Antarctica was once the most treacherous continent on the world for humans. Just getting there was a feat in itself, let alone the 320km/h winds and freezing temperatures once you reached land!
Today, it is a lot easier to visit but let’s take a look back at the history of hardship in exploring the great southern continent.
As far back as the Ancient Greeks, there was speculation of a great southern land mass to balance out the northern continents. The Greeks called the north arktos, the word for bear after a constellation in the north. And so they presumed that there must be an anti-arktos in existence too.
In 2 CE, Terra Australis (as it was referred to) was named Antarctica by Marinus of Tyre – like the Greek name, meaning the opposite of the Arctic. However, the continent was not sighted until 1820 by a Russian expedition led by Fabian von Bellingshausen.
On his way to Australia in 1774 it is believed that English explorer Captain James Cook did not quite come within sighting distance, although he crossed into the polar waters. Recordings in his journal show his reluctance to go closer, concluding “the world will derive no benefit from it”.
“The risk one runs in exploring the coast in these unknown and Icy Seas, is so very great, that I can be bold to say, that no man will ever venture farther than I have done and that the lands which may lie to the South will never be explored.”
It’s just as well for us adventurous souls that Cook was wrong – only a year after the first sighting, it is believed that sealer Captain John Davis was the first person to set foot on the continent in 1821. The continent was little explored for the next fifty years, with ships struggling to handle the fast freezing ice.
The Heroic Age
The era between 1898 to 1916 marked the Heroic Age of Exploration of the Antarctic, with expeditions setting forth from Europe, the USA and Japan. Perhaps the most famous of these was the race to the South Pole between Roald Amundsen (Norwegian) and Captain Robert F Scott (English). Scott discovered the Polar Plateau on which the Pole was situated in the early 1900s however was beaten to the Pole in 1912 by Roald Amundsen by a month.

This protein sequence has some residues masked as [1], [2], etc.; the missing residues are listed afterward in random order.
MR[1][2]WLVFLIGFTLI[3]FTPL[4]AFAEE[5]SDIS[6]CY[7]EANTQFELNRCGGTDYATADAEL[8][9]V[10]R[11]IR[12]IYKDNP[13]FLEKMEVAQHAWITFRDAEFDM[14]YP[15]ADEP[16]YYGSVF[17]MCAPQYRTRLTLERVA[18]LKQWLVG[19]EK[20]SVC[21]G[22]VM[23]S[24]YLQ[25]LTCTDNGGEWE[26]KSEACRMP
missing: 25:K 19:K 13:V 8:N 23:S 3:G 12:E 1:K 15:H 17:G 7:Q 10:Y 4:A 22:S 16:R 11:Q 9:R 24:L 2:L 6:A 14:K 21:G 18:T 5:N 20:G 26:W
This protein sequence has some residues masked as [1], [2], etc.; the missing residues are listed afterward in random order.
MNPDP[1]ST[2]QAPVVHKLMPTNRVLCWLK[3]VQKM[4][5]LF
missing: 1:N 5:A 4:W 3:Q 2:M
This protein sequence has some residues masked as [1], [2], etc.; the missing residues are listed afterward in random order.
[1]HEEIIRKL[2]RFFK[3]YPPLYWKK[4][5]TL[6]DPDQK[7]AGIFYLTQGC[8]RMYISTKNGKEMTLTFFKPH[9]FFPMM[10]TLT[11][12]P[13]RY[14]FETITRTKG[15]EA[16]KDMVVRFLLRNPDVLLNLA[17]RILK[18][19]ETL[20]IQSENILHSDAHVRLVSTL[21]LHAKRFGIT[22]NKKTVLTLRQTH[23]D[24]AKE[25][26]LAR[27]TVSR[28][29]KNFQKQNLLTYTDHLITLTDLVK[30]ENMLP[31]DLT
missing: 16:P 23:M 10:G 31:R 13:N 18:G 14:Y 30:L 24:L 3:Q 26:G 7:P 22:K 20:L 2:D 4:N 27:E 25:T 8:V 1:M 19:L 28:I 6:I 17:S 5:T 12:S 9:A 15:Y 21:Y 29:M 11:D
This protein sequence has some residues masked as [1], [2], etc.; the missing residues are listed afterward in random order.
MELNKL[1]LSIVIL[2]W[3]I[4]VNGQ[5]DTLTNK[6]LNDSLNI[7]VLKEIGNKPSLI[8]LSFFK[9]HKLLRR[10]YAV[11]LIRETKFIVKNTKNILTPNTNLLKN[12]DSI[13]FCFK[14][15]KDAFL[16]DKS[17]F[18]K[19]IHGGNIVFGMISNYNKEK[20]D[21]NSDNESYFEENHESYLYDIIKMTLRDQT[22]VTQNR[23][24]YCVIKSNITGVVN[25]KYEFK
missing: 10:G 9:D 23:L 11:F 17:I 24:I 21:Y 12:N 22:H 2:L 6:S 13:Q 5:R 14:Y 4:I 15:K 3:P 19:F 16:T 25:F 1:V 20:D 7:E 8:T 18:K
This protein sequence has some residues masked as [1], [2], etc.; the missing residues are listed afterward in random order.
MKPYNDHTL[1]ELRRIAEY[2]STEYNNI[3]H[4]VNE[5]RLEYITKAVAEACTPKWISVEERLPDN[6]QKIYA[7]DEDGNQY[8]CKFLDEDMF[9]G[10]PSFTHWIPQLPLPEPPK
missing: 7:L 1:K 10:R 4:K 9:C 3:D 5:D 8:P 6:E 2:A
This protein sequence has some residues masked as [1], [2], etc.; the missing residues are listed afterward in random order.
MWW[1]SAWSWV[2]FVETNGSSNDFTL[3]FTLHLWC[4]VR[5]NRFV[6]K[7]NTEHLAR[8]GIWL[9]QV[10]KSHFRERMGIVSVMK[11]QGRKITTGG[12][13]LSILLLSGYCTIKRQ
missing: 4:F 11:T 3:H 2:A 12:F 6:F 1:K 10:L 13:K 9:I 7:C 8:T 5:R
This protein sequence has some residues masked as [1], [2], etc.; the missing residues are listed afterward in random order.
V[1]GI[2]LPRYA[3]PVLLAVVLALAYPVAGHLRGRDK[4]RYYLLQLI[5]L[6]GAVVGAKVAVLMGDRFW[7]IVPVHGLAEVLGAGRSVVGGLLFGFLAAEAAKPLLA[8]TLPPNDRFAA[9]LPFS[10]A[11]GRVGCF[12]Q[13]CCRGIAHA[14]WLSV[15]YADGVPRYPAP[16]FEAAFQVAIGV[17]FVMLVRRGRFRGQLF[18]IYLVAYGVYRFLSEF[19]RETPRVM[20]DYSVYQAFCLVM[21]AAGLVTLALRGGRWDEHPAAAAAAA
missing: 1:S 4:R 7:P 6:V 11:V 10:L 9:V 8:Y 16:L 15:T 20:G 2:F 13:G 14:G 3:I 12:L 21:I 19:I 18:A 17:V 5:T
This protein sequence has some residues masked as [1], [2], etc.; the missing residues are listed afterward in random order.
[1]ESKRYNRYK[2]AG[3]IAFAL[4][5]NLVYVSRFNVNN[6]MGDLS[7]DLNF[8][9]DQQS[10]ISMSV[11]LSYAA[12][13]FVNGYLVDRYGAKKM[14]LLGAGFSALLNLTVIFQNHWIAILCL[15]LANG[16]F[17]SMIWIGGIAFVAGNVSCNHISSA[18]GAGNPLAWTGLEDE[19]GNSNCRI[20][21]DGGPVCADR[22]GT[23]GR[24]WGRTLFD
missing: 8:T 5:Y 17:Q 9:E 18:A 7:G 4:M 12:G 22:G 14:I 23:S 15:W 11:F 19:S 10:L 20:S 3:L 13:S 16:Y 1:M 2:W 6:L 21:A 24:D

Originally Amundsen planned to be the first to reach the North Pole but he was beaten before he had even gotten passed his planning stage. Hearing of Frost’s plans to reach the South Pole, Amundsen set forth a month earlier than scheduled to the South and his hastiness paid off. Upon discovering that Amundsen had pipped them at the post, Frost and his crew turned back and during their return journey tragically perished in the extreme cold.
Another famed Antarctic story of exploration is that of Ernest Shackleton and his crew aboard the “Endurance” in 1915. The pack ice was too thick for the “Endurance” to reach the continent and they became trapped. Gradually over 10 months, the pressure of the ice built up so incredibly as to tear through the ship. Astonishingly, Shackleton and his crew proceeded to camp on the ice for a further 5 months before they managed to reach civilisation on a lifeboat on a 17 day journey.
Modern day exploration
Today exploring Antarctica is no where near as dangerous and can be done in comfort with state of the art safety features aboard all Expedition ships. For example, the MS Midnatsol has a specifically designed hull to break through ice and onboard scientific testing facilities for samples collected during field trips.
On the Spirit of Shackleton tour aboard the MS Expedition, over 21 days explore the Falkland Islands, the remote South Georgia where Shackleton’s grave lies and the Antarctic Peninsula, retracing Shackleton’s route in reverse. And we have many other ready-made adventures for you to experience the thrill of a polar expedition. And, as relatively few people visit the continent today, you can still feel like a true explorer as you discover this incredible land of ice.